Unpacking how eczema impacts long-term mental health, even when skin is calm.
Published On: Oct 2, 2023
Last Updated On: Oct 2, 2023
Whether someone is a seasoned eczema warrior or are new to the club, it is important to invest in a core set of products that won’t aggravate or lead to a flare. With input from professionals, we’ll go through what someone with eczema should shop for, what they should avoid, why these items or ingredients are beneficial and how best to use them to manage symptoms.
Here are six types of products or ingredients that dermatologists recommend for people with eczema:
When it comes to what is best to have on hand, the ecz-perts agreed that keeping the skin hydrated and moisturized with a hypoallergenic, petroleum-based moisturizer is key. “The thicker the better,” said Dr. JiaDe (Jeff) Yu, board-certified dermatologist at Massachusetts General Hospital. “These thick, clear, petrolatum ointments have low water and alcohol content, so they won’t burn when placed on the skin. They are also the best to maintain moisture in the skin.”
During flares the skin can get itchy and irritated, and for this Dr. Paul Yamauchi, dermatologist at Dermatology Institute & Skin Care Center in Santa Monica, California, recommends products containing the ingredient pramoxine. “Pramoxine is an ingredient present in several anti-itch topical remedies that relieve the itch and pain associated with eczema by blocking nerve endings in the skin,” he explained.
3. Colloidal oatmeal
Another anti-itch ingredient to look out for is colloidal oatmeal. Dr. Yamauchi recommends soaking in a bath with colloidal oatmeal or using creams that are formulated with it. Colloidal oatmeal is an ingredient used in several products meant for treating dry, itchy skin because it “forms a protective barrier on your skin and helps retain moisture, calm down inflammation and relieve the itch.”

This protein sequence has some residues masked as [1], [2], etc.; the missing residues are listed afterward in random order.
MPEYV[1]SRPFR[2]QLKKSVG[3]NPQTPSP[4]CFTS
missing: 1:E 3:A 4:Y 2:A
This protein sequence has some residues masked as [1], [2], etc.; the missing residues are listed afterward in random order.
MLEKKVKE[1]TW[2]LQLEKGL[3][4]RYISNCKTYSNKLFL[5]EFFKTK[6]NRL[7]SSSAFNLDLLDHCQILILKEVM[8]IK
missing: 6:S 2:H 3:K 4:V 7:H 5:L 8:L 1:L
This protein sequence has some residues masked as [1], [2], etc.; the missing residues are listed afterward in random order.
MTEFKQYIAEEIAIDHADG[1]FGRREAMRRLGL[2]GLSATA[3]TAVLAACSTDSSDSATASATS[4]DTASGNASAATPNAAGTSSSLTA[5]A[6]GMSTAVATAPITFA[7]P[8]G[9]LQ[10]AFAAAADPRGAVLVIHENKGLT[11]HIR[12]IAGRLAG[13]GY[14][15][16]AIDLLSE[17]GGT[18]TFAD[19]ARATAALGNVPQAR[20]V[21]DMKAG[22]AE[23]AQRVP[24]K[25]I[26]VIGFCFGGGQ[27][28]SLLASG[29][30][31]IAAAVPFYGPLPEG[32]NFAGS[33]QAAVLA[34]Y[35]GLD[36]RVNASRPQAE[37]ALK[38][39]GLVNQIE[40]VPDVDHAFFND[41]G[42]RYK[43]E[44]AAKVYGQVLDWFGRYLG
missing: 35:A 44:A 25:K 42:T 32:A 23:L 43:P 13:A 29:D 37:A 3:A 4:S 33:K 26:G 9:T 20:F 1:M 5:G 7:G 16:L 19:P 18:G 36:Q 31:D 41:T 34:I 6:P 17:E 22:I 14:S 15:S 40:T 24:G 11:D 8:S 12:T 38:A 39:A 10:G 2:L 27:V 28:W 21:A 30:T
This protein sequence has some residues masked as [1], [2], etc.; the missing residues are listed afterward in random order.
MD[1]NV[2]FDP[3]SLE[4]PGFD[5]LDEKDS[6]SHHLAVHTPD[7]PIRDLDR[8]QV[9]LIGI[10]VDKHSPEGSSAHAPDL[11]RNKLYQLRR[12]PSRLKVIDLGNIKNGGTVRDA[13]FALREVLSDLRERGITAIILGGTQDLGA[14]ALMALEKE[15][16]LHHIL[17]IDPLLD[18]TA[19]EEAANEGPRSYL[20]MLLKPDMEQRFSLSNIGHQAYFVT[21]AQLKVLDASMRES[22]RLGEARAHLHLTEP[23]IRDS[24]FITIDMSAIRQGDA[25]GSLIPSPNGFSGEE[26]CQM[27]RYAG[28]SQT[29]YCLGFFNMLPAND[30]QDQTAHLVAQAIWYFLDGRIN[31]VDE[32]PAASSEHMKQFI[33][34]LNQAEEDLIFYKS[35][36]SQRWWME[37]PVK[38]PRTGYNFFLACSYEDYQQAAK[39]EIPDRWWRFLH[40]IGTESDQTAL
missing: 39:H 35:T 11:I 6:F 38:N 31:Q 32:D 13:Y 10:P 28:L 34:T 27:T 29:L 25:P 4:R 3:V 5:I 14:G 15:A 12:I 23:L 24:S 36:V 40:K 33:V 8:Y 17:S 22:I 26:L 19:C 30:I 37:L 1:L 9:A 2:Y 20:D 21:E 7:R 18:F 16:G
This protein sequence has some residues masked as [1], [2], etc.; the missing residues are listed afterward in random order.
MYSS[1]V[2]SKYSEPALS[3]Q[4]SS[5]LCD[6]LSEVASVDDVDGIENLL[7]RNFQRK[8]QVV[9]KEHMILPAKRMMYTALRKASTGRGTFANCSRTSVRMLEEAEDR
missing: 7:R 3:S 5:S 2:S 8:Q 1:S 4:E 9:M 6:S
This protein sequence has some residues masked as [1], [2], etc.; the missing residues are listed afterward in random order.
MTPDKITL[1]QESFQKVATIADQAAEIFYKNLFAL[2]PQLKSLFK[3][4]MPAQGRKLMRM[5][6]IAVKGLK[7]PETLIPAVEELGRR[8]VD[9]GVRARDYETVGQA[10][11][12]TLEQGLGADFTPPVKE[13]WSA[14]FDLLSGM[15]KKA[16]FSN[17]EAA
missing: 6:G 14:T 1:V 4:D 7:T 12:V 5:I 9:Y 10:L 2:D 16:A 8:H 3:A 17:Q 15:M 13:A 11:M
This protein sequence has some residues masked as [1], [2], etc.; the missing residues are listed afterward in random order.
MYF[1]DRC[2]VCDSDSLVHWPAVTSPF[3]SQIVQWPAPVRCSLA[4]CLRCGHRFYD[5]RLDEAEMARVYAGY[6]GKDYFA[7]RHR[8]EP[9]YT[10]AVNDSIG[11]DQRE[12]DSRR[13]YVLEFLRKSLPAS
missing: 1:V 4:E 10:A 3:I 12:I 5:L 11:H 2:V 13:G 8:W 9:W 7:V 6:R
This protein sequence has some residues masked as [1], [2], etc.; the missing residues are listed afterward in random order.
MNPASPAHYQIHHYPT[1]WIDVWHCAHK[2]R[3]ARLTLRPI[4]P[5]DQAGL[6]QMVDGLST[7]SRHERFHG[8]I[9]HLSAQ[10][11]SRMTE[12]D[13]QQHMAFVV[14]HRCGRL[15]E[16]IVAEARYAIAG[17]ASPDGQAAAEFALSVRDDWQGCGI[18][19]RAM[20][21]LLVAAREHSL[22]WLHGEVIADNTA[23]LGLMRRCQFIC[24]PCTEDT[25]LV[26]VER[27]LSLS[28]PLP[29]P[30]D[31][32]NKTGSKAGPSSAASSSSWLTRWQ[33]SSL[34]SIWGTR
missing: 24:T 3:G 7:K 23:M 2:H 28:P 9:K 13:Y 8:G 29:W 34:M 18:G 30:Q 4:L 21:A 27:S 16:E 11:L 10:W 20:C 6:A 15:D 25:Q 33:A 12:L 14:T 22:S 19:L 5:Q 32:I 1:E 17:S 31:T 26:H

4. Fragrance-free laundry essentials
Finding the right products for laundry is also a top concern for people with eczema because detergents and softeners can sometimes contain harsh cleansing agents or other irritants that can easily trigger flares. Dr. Yu pointed out that fragrance in laundry products “are common causes of skin irritation and rash.”
Dr. Sabra Leitenberger, associate professor of pediatric dermatology at Oregon Health & Science University added, “fragrance is a common cause of allergic contact dermatitis in children, which can compound atopic dermatitis by causing even more itch and inflammation.” She also recommends steering clear of softeners or laundry sheets for this reason as well and notes that these products actually “stay on fabrics and can have even more potential to be allergenic and/or irritating than detergents, which usually wash out pretty well these days.”
5. Cotton clothing
On the topic of laundry, certain fabrics (like those that are wool-based) can lead to irritation in the skin. Dr. Yu recommended opting for 100% organic cotton clothing. “These tend to be softer and less likely to contain potential dyes and chemicals that can cause allergic reactions,” he explained.
Another major product to have in a basic eczema-centric routine is sunscreen, but not just any pick is going to make the cut. Dr. Leitenberger advised against chemical sunscreens, which typically include ingredients like avobenzone, oxybenxone and octinoxate and work by absorbing UV rays. These can be “causes of allergic contact dermatitis, and these formulations can sometimes sting and irritate skin with active dermatitis.”
She explained that it’s best to look for physical sunblock, which will have the active ingredients listed as either zinc oxide and/or titanium dioxide. Physical or mineral SPFs work by creating a barrier to block UV rays. For people with children, she notes that broad spectrum and water-resistant are “best for UV protection under practical conditions.” And as always, fragrance free.